The State of Ohio Health Care Power of Attorney

By Heather Frances J.D.

Most adults are capable of making their own healthcare decisions with the assistance of their physicians and loved ones, but sometimes they are not mentally capable of making these decisions. Both temporary and permanent conditions can render you unable to participate in your own healthcare decisions. Ohio law allows you to appoint someone else to make your healthcare decisions under a healthcare power of attorney, also known as a durable power of attorney for healthcare.

Choosing an Agent

The person you name to make your healthcare decisions when you cannot is called your agent. In Ohio, you can appoint any adult you wish as your agent as long as the person you appoint is not your doctor, the administrator of your healthcare facility or an employee of your doctor or health facility. Your agent does not have to be a family member. You can also name an alternate agent in the event that your first agent cannot act. Your agent has power to make decisions for you when you cannot make them for yourself; however, he must make decisions he believes are consistent with your wishes. You can help your agent make such decisions by also creating a living will, a document that describes your specific preferences for end-of-life care, such as the use of artificial nutrition or breathing machines.

Contents of Healthcare Power of Attorney

Your healthcare power of attorney can address many aspects of medical treatment, including life-sustaining treatment and other treatments that might be necessary when you cannot make decisions for yourself. For example, a healthcare power of attorney typically gives your agent authority to consent to surgery or to the administration of medications. If you also have a living will to govern decisions regarding end-of-life care, such as artificial respiration and nutrition, your agent cannot override your living will even if he would otherwise have authority to make such decisions under your power of attorney.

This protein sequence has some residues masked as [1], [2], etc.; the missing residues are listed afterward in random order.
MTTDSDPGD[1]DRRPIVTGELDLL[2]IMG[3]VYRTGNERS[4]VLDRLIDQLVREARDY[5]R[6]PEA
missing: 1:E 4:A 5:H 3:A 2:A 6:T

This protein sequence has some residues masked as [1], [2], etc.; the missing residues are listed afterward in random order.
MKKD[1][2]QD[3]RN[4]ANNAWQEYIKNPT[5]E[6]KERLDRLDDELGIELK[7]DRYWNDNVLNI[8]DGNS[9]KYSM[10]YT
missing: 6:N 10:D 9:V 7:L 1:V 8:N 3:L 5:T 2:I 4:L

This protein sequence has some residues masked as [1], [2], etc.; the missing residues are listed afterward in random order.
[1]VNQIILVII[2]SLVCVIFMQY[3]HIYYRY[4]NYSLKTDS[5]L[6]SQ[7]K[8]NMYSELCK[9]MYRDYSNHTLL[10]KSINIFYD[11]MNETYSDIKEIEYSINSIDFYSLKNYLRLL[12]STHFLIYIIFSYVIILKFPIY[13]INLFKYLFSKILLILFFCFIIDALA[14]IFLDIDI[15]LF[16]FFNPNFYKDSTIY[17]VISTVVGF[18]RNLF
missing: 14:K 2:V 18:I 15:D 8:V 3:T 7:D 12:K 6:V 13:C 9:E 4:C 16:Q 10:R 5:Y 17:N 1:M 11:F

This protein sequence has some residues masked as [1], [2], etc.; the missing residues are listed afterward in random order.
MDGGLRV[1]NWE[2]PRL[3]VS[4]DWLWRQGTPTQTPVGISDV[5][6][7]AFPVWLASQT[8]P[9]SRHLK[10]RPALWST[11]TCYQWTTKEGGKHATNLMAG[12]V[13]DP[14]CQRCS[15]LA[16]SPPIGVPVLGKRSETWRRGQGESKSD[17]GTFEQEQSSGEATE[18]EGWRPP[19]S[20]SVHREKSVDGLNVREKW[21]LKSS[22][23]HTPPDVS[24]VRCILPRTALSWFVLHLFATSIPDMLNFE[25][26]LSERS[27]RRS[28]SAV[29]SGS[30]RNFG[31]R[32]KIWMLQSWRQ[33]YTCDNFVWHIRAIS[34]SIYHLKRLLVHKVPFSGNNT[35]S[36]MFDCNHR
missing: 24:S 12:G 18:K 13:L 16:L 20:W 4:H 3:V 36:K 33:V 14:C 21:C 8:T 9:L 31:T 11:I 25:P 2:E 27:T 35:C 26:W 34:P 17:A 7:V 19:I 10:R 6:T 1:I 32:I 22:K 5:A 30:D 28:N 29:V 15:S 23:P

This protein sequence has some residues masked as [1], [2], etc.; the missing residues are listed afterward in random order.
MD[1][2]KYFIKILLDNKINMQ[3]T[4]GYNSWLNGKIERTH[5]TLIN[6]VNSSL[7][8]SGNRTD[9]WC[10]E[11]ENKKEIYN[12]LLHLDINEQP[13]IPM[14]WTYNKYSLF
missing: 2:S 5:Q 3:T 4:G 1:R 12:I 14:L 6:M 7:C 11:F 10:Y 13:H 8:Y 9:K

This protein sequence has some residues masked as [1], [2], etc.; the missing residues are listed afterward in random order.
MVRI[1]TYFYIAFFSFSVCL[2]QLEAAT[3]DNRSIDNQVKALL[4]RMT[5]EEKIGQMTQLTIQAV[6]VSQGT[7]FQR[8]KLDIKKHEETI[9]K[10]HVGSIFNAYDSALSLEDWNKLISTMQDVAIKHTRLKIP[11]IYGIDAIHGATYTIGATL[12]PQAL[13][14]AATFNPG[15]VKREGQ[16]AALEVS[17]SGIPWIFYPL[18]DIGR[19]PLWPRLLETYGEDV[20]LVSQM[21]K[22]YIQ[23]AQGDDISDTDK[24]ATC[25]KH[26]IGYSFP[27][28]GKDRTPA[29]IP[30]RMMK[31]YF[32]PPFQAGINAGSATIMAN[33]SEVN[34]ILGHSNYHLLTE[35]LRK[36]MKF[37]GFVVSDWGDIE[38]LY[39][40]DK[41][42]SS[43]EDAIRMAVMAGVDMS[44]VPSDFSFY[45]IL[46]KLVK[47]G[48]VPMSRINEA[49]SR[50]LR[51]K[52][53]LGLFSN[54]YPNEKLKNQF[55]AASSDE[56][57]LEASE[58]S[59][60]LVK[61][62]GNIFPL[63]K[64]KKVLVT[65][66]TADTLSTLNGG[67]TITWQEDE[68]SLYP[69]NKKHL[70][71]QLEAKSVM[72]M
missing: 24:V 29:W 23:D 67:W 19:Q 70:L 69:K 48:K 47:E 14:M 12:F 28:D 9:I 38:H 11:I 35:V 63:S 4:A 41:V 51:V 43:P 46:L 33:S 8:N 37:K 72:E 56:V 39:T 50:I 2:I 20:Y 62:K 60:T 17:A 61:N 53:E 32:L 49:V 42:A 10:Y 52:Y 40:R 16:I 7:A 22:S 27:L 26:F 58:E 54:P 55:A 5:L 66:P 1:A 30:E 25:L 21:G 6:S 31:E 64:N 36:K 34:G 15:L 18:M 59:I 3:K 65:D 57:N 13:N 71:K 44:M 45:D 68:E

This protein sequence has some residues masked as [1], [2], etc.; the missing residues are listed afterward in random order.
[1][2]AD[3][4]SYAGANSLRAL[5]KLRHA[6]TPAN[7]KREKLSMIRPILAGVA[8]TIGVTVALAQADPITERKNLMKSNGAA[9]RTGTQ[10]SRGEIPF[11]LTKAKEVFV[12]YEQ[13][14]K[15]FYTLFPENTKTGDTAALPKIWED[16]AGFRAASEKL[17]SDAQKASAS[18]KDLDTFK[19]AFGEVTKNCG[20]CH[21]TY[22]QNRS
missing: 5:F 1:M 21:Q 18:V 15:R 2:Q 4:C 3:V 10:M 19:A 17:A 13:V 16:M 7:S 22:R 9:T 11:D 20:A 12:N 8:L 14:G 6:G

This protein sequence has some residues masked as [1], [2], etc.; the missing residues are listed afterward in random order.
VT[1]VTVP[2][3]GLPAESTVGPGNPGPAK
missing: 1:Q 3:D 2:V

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Signing Requirements

Under Ohio law, you must sign your healthcare power of attorney while you are still of sound mind. You cannot make a healthcare power of attorney once you are mentally incapacitated. You must sign and date the document -- and at least two eligible witnesses must also sign the document or you must have it notarized. Those ineligible to act as witnesses include your agent, spouse, children, anyone related to you by blood, marriage or adoption, as well as your doctor and the administrator of your nursing home. By signing the power of attorney document, the witnesses or notary acknowledge that you were of sound mind when you signed the document and that you were not under duress or pressure.


Ohio allows you to revoke your power of attorney at any time and in any manner. For example, you can revoke your document by simply destroying it; however, you should inform your doctors and loved ones that you revoked it so they know your intentions. Revocations are effective as soon as you express your intent to revoke your power of attorney, but if you previously told your doctors about your healthcare power of attorney, your revocation is not effective until you inform your doctor that you are revoking it. Once your attending physician is properly informed about your revocation, he must enter that information into your medical record. When you make a new healthcare power of attorney, the new document generally revokes your old power of attorney unless you state otherwise in the new document.

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Does a Living Will Expire?


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The Louisiana Statute on Durable Power of Attorney

You’re probably used to taking care of your own finances, but someday you might need help handling financial matters. Diseases like Alzheimer’s or dementia can interfere with your mental capacity, causing you to rely on someone else to take care of your bank accounts, investments and bills. Or travel may take you out of town during times when you need someone else to transact your business locally. For these types of situations, Louisiana law allows you to give authority over your finances to another person through a power of attorney.

Healthcare Proxies Vs. Living Wills

It is important to communicate with your doctor when medical care must be administered. Being able to convey your wishes and make decisions is the key to controlling what form of treatment and care you receive. An advance directive, such as a living will, makes it possible for you to put your wishes in writing ahead of time, so they can be followed if you are too sick or injured to consult with your doctor. A health care proxy, another form of advance directive, allows you to appoint someone to make health care decisions for you.

Can the Next of Kin Overrule a Living Will?

When you can’t make health care decisions for yourself, your next of kin can step in to make those decisions for you. However, while you are still capable of making decisions, you can create a living will to document your health care wishes. When your documented wishes conflict with what your family wants, your physicians are supposed to follow the terms of your living will.

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